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Huntersville native named State Grange President

By Staff | Apr 14, 2015

HUNTERSVILLE – From the hills of Huntersville to Harrisburg and the halls of government, Elizabeth “Beth” Downey is settling in her new office as President of the Pennsylvania State Grange. She assumed the post in January following election in October and locals are not surprised at the accomplishments of the Hughesville High School Alumnus.

Downey’s life has literally been rooted in agriculture and her family’s long history with Grange. “My great grandparents donated land off their family farm upon which Allegheny Grange stands on Route 864 in Mill Creek Township near Huntersville. The building was originally built as “Farmers Alliance,” however, it eventually became Grange, a more powerful and upcoming rural based organization dedicated to better legislative rights for agriculture and rural areas,” Downey said.

The first female President at Allegheny was Downey’s grandmother, Mary Jane Reiter Anstadt, a school teacher. “I later became the second woman to preside as president there,” Downey said. The grandparents were very involved and several years ago the entire family was honored as Grange family of the year for Pennsylvania, as well as at the National Grange Session in Michigan that same year.

Downey said that, “As a child I attended meetings with my parents. The Grange created 4-H and I grew up in all three Huntersville 4-H clubs that met at Allegheny. I learned patriotism, community service and leadership skills not only at home but through 4-H and Grange. Allegheny did not have a Junior Grange or Youth Grange.

After college and work at the Pentagon (JAG-Army), Downey eventually returned to the area and joined Grange, immediately becoming involved as an officer. Eventually, she was elected several times as President becoming involved at the Stage Grange level first as a member of the Junior State Grange committee, then a Deputy for the State President.

In 1975, during Lycoming County’s bicentennial year, the Anstadt family was awarded Century Farm status. This farm is the current residence for Beth, husband Bernie and Jordan, the couple’s adopted 81/2 year-old grandson. “We kept a beef herd until two years ago when we couldn’t keep up with it anymore.”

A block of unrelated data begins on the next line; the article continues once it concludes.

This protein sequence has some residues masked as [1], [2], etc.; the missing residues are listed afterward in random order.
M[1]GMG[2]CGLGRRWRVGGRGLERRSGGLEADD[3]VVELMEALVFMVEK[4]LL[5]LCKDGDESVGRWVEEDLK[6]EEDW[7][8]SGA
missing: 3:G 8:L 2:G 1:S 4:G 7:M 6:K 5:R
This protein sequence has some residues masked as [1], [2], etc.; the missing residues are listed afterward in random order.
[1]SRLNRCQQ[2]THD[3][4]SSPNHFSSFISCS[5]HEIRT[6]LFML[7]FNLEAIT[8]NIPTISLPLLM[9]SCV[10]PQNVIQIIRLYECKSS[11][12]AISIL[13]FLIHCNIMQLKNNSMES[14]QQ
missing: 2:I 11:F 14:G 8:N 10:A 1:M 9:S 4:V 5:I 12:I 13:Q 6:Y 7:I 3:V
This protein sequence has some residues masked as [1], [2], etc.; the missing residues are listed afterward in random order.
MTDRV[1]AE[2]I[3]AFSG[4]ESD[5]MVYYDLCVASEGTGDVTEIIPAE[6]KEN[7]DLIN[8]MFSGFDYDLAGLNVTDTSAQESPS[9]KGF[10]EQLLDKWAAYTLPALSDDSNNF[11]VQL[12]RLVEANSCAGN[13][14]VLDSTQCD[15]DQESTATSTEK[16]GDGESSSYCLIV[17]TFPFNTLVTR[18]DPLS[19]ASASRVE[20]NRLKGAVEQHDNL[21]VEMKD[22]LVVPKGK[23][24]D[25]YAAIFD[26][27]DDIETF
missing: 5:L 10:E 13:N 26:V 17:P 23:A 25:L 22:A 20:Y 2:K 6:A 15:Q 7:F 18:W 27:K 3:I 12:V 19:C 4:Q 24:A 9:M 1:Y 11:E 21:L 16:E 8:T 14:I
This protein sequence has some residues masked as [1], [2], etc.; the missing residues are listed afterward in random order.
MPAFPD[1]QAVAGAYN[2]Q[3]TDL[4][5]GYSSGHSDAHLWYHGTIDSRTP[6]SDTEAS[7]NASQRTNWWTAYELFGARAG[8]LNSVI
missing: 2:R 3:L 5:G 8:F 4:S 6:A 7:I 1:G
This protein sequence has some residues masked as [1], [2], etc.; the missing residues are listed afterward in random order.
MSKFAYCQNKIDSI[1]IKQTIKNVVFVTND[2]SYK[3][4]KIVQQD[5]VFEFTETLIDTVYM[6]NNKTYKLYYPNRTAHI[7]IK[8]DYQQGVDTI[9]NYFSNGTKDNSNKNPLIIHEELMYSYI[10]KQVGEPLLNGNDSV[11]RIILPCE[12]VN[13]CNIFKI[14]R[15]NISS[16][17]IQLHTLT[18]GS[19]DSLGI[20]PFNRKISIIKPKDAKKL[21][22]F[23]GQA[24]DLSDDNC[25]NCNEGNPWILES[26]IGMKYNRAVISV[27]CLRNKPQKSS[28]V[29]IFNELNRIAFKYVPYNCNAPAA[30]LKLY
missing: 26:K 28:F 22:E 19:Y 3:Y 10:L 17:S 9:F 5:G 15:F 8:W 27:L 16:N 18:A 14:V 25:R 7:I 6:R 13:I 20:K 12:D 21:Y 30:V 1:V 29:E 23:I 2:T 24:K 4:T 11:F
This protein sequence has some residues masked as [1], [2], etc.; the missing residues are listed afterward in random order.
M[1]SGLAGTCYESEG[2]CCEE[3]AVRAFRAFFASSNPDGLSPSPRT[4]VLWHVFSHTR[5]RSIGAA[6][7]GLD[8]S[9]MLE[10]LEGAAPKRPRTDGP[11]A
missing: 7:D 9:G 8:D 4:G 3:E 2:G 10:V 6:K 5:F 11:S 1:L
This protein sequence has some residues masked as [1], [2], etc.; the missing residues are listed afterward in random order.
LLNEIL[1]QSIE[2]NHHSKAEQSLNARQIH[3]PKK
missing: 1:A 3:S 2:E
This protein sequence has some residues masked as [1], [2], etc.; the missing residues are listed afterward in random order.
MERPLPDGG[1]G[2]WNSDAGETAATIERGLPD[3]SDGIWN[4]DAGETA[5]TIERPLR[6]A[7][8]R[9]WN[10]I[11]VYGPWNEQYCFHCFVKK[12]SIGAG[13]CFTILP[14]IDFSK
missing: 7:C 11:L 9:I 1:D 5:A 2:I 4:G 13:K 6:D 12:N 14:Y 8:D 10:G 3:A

In addition to state duties, Downey, her husband and mother became Affiliate Members of the Eagle Grange near Montgomery where she is secretary. “Joining the Eagle, the first Grange established in the state, was to help grow and sustain their organization and its history. I am grant writer for both Granges,” Downey said. For the past 20 years and currently, Downey serves as chair of the Mill Creek Township Planning Commission plus teaches a Sunday School Class at Huntersville Bible Baptist Church.

“My biggest interest in Grange has always been legislation and that grassroots ability to create a resolution at the local community Grange level and take it to the state level and often on the the national level bringing a bill to fruition,” Downey said.

Crediting her grandfather as the source for an inherited belief, Downey said, “He constantly admonished his children, that we could not complain if we didn’t participate in the process. I have never missed an election. My grandma Anstadt was township tax collector for many years and long before that she also made sure women got the right to vote.”

Currently, Downey is working on securing a regional forensic center in Williamsport, a resolution she wrote and passed at state level and now her Government Relations Officer, Betsy Huber (a former state president herself), is working on it. “This interest developed after meeting with County Coroner Chuck Kiessling at various venues where we talked about the desperate need,” Downey said.

Citing her most important goal as President, Downey said, “I hope to revitalize all Granges across the state. I have also begun reaching out to other rural and agricultural related organizations (such as Farm Bureau and Young Farmers) to work together on common legislative and community service issues.”